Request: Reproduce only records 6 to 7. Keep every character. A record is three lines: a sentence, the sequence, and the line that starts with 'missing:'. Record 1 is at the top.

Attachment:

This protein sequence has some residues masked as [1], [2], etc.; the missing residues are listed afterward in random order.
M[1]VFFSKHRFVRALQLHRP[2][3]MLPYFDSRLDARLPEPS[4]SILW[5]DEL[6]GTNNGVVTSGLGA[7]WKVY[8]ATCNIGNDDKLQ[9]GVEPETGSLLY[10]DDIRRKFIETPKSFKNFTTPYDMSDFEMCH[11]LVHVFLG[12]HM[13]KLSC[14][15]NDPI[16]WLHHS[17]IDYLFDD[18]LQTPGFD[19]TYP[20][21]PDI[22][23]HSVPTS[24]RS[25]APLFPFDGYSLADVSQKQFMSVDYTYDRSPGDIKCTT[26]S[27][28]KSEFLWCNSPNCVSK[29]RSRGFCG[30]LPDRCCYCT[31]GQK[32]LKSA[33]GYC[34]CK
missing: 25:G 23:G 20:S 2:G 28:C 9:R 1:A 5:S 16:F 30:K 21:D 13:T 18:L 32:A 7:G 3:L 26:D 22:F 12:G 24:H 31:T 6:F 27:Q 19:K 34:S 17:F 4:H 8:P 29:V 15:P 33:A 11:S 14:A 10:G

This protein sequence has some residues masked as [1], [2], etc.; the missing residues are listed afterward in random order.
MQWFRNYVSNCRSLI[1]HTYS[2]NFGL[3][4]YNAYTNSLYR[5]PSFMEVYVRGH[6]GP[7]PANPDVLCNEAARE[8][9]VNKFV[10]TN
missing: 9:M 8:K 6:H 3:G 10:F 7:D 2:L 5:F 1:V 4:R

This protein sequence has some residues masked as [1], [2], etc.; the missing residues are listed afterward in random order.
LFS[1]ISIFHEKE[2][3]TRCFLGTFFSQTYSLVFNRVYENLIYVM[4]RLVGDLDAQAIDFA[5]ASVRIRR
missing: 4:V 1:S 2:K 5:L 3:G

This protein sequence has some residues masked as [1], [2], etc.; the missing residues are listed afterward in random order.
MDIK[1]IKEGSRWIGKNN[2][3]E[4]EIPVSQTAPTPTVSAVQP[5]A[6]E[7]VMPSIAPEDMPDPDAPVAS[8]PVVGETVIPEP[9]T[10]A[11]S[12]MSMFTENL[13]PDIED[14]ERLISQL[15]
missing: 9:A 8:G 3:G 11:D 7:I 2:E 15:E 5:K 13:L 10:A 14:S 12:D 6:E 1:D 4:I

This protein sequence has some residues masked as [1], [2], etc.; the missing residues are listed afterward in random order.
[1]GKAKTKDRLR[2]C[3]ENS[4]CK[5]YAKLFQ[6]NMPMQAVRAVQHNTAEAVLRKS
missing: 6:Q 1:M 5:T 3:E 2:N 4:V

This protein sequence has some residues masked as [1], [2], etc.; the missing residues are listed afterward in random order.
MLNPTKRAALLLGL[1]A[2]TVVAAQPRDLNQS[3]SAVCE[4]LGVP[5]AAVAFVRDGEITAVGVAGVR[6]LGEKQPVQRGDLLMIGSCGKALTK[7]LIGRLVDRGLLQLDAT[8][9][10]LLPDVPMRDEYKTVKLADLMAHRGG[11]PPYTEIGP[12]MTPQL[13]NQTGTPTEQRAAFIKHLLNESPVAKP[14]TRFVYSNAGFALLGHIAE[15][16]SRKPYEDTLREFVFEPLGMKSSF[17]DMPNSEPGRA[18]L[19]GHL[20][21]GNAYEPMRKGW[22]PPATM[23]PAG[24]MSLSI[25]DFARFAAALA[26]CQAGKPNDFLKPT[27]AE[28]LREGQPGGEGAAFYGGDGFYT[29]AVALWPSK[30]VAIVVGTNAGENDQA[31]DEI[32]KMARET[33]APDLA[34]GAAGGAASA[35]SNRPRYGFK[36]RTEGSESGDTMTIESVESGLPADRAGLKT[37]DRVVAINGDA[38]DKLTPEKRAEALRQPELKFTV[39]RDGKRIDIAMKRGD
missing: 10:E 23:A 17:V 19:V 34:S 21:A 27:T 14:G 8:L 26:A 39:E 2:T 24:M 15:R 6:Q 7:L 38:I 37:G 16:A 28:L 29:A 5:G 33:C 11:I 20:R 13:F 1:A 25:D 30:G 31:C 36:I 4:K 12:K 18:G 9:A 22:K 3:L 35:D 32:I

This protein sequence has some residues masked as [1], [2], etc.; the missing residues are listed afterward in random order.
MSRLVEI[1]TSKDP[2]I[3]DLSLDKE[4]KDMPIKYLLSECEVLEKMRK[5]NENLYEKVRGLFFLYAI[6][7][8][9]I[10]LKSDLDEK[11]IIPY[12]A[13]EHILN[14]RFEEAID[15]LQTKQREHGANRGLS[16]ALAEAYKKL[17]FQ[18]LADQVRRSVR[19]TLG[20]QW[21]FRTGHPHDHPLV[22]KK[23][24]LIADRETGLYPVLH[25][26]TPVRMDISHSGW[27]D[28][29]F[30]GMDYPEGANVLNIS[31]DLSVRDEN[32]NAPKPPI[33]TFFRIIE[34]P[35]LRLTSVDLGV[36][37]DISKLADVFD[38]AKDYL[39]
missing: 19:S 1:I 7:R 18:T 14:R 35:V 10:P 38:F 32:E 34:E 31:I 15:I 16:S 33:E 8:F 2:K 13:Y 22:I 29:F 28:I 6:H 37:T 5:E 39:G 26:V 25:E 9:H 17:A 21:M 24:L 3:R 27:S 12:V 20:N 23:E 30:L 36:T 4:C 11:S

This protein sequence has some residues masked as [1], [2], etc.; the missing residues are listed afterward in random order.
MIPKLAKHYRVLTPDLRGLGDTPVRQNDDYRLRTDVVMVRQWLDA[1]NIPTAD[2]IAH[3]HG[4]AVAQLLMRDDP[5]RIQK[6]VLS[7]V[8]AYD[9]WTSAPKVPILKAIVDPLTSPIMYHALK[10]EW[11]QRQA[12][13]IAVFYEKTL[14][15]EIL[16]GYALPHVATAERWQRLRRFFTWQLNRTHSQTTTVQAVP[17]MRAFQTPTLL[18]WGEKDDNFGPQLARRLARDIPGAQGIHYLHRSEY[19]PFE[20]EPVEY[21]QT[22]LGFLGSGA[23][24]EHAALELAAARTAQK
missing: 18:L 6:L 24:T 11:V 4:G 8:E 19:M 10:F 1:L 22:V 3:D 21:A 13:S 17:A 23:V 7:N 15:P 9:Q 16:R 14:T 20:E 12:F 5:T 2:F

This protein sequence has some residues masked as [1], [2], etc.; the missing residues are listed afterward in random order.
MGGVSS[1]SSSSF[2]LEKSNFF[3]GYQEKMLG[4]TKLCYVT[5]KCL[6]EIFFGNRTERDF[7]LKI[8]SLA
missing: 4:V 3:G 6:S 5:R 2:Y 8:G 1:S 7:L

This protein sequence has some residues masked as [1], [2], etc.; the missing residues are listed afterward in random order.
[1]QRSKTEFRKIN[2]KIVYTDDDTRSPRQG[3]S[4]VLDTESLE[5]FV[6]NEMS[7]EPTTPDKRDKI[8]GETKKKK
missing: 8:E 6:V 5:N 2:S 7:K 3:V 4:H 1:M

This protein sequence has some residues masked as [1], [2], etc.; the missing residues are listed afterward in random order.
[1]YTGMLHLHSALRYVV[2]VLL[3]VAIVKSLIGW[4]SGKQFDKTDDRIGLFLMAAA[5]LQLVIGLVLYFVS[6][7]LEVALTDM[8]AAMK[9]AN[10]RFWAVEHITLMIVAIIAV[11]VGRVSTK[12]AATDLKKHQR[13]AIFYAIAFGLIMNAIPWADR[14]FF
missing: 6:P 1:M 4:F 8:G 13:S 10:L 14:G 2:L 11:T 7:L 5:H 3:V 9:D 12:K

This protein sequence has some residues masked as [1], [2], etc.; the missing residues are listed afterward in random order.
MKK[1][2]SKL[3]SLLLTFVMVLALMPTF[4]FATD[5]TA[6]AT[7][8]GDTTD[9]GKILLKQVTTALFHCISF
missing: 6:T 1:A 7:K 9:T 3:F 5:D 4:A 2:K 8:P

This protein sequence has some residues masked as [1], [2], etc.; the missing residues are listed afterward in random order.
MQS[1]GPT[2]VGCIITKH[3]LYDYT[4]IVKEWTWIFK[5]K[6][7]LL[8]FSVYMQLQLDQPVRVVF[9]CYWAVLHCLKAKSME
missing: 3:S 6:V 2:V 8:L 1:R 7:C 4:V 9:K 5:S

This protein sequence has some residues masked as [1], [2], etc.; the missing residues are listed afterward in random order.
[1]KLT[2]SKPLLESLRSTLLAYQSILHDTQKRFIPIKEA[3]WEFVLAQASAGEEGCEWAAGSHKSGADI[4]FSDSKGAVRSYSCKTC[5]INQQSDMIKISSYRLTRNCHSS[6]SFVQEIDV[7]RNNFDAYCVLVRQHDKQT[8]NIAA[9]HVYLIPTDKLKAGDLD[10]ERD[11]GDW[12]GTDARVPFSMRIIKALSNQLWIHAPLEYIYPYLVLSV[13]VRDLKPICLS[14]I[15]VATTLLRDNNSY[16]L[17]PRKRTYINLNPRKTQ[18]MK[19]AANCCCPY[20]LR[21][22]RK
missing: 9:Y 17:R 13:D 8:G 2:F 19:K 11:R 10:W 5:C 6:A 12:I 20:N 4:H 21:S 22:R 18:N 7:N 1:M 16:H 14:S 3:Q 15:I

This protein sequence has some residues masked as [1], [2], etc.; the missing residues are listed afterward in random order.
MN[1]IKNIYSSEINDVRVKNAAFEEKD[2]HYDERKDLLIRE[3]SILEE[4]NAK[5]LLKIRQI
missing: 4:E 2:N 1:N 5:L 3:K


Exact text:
This protein sequence has some residues masked as [1], [2], etc.; the missing residues are listed afterward in random order.
MLNPTKRAALLLGL[1]A[2]TVVAAQPRDLNQS[3]SAVCE[4]LGVP[5]AAVAFVRDGEITAVGVAGVR[6]LGEKQPVQRGDLLMIGSCGKALTK[7]LIGRLVDRGLLQLDAT[8][9][10]LLPDVPMRDEYKTVKLADLMAHRGG[11]PPYTEIGP[12]MTPQL[13]NQTGTPTEQRAAFIKHLLNESPVAKP[14]TRFVYSNAGFALLGHIAE[15][16]SRKPYEDTLREFVFEPLGMKSSF[17]DMPNSEPGRA[18]L[19]GHL[20][21]GNAYEPMRKGW[22]PPATM[23]PAG[24]MSLSI[25]DFARFAAALA[26]CQAGKPNDFLKPT[27]AE[28]LREGQPGGEGAAFYGGDGFYT[29]AVALWPSK[30]VAIVVGTNAGENDQA[31]DEI[32]KMARET[33]APDLA[34]GAAGGAASA[35]SNRPRYGFK[36]RTEGSESGDTMTIESVESGLPADRAGLKT[37]DRVVAINGDA[38]DKLTPEKRAEALRQPELKFTV[39]RDGKRIDIAMKRGD
missing: 10:E 23:A 17:V 19:V 34:S 21:A 27:T 14:G 8:L 26:A 39:E 2:T 24:M 15:R 6:Q 7:L 38:I 37:G 16:A 28:L 29:A 5:G 33:C 11:I 20:R 13:F 1:A 25:D 30:G 31:C 36:I 4:K 12:K 18:G 9:A 22:K 3:L 35:D 32:I

This protein sequence has some residues masked as [1], [2], etc.; the missing residues are listed afterward in random order.
MSRLVEI[1]TSKDP[2]I[3]DLSLDKE[4]KDMPIKYLLSECEVLEKMRK[5]NENLYEKVRGLFFLYAI[6][7][8][9]I[10]LKSDLDEK[11]IIPY[12]A[13]EHILN[14]RFEEAID[15]LQTKQREHGANRGLS[16]ALAEAYKKL[17]FQ[18]LADQVRRSVR[19]TLG[20]QW[21]FRTGHPHDHPLV[22]KK[23][24]LIADRETGLYPVLH[25][26]TPVRMDISHSGW[27]D[28][29]F[30]GMDYPEGANVLNIS[31]DLSVRDEN[32]NAPKPPI[33]TFFRIIE[34]P[35]LRLTSVDLGV[36][37]DISKLADVFD[38]AKDYL[39]
missing: 19:S 1:I 7:R 18:T 14:R 35:V 10:P 38:F 32:E 34:E 31:I 15:I 16:S 33:E 8:F 2:K 13:Y 22:I 29:F 28:I 6:H 37:T 5:E 39:G 26:V 25:E 9:H 17:A 21:M 24:L 3:R 27:S 12:V 20:N 23:E 30:L 36:T 4:C 11:S